​The Johari Window​

The whole purpose of education is to turn mirrors into windows.

My mentor, Tim, shared this with me recently.

It was created in 1955 by two American psychologists, Joseph Luft  and Harrington Ingham (hence JO-HARI window is a combination of their names)

It’s aim is to establish a more realistic image of how you are in real life rather than simply based on your perception.  It involves speaking with others and gaining their feedback so is ideal in workplace or group dynamics.

There are four areas, or rooms, within the window, each relating to a facet of your relationships with those around you.

  • Open or Arena: This quadrant represents traits of the subjects that both they and their peers are aware of.
  • Hidden or Façade: This quadrant represents information about the subject that their peers are unaware of. It is then up to the subject to disclose this information or not.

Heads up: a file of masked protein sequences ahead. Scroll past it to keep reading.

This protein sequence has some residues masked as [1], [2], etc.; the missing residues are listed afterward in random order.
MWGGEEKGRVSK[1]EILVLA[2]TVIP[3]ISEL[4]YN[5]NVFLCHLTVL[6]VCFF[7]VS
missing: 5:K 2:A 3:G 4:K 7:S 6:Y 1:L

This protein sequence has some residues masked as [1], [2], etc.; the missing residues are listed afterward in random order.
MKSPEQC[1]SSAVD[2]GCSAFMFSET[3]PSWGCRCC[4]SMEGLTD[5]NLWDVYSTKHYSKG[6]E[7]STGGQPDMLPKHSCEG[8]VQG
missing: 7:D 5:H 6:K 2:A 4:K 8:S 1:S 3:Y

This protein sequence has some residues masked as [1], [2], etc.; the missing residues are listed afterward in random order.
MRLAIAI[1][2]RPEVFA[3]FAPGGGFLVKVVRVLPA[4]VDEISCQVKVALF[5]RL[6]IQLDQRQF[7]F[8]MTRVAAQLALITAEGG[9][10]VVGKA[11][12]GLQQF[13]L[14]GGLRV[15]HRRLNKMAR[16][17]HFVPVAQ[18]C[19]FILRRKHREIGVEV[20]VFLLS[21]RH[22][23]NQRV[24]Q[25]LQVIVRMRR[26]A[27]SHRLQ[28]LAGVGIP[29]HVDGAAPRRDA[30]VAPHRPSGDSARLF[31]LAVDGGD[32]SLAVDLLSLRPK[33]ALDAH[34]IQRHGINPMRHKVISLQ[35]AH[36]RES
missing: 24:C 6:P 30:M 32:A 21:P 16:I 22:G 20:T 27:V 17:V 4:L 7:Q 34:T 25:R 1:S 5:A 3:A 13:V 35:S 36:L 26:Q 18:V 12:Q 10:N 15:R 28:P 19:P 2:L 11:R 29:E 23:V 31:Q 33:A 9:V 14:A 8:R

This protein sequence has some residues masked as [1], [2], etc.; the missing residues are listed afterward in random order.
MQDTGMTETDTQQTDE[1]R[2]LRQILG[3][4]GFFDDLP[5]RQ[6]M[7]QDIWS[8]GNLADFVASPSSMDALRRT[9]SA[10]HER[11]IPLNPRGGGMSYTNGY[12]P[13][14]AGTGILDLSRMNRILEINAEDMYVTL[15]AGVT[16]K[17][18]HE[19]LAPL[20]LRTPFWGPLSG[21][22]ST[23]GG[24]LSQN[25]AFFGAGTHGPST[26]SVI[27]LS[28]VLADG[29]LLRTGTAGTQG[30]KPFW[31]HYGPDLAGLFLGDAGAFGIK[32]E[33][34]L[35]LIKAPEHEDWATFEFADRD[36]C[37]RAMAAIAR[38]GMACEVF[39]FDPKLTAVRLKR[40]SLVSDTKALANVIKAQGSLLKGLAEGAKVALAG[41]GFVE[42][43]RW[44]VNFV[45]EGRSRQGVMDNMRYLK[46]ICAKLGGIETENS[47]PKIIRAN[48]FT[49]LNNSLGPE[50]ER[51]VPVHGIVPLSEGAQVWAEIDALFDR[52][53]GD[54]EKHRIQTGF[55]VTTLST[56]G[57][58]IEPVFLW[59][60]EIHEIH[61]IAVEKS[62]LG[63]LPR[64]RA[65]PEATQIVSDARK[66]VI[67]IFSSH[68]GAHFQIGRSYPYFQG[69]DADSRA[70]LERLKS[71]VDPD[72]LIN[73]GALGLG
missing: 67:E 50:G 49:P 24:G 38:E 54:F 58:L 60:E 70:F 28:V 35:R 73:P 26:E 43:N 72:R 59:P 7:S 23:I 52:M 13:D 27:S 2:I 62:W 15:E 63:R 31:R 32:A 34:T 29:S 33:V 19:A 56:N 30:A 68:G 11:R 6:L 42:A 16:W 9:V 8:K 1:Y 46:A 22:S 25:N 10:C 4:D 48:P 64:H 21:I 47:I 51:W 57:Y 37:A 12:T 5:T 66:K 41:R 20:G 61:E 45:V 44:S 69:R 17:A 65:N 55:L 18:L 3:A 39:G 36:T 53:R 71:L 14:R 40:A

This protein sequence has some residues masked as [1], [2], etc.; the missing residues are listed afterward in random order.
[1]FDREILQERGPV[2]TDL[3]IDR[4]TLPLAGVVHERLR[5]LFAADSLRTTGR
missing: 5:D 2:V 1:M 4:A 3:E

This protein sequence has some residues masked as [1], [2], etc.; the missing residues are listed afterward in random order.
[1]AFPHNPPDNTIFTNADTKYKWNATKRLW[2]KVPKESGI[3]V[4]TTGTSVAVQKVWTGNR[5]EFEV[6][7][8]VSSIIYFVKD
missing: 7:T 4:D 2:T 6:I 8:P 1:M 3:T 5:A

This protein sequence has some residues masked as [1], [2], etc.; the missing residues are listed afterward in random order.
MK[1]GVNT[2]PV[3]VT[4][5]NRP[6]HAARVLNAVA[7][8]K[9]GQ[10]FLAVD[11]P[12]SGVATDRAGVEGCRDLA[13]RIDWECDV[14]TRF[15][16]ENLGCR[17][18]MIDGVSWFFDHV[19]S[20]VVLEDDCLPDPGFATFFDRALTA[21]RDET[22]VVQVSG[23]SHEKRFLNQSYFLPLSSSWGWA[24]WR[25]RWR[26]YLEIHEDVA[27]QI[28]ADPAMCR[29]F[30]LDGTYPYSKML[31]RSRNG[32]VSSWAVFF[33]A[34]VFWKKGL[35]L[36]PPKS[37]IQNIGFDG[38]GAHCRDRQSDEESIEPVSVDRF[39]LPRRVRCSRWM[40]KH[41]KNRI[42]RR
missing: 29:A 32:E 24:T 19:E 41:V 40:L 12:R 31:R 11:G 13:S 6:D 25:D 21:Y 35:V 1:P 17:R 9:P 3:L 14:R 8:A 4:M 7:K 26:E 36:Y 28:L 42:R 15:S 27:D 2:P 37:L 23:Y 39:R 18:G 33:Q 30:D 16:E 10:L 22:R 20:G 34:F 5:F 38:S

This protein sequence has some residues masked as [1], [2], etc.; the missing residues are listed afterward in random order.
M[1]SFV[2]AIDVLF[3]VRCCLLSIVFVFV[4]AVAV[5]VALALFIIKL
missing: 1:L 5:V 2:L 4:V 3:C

• Blind : This quadrant represents information that the subject is not aware of, but others are, and they can decide whether and how to inform the individual about these “blind spots“.
  • Unknown: This quadrant represents the participant’s behaviours or motives that were not recognized by anyone participating. This may be because they do not apply or because there is collective ignorance of the existence of these traits.


The Johari Window is also explored on the MindTools website here.

Enjoy 🙂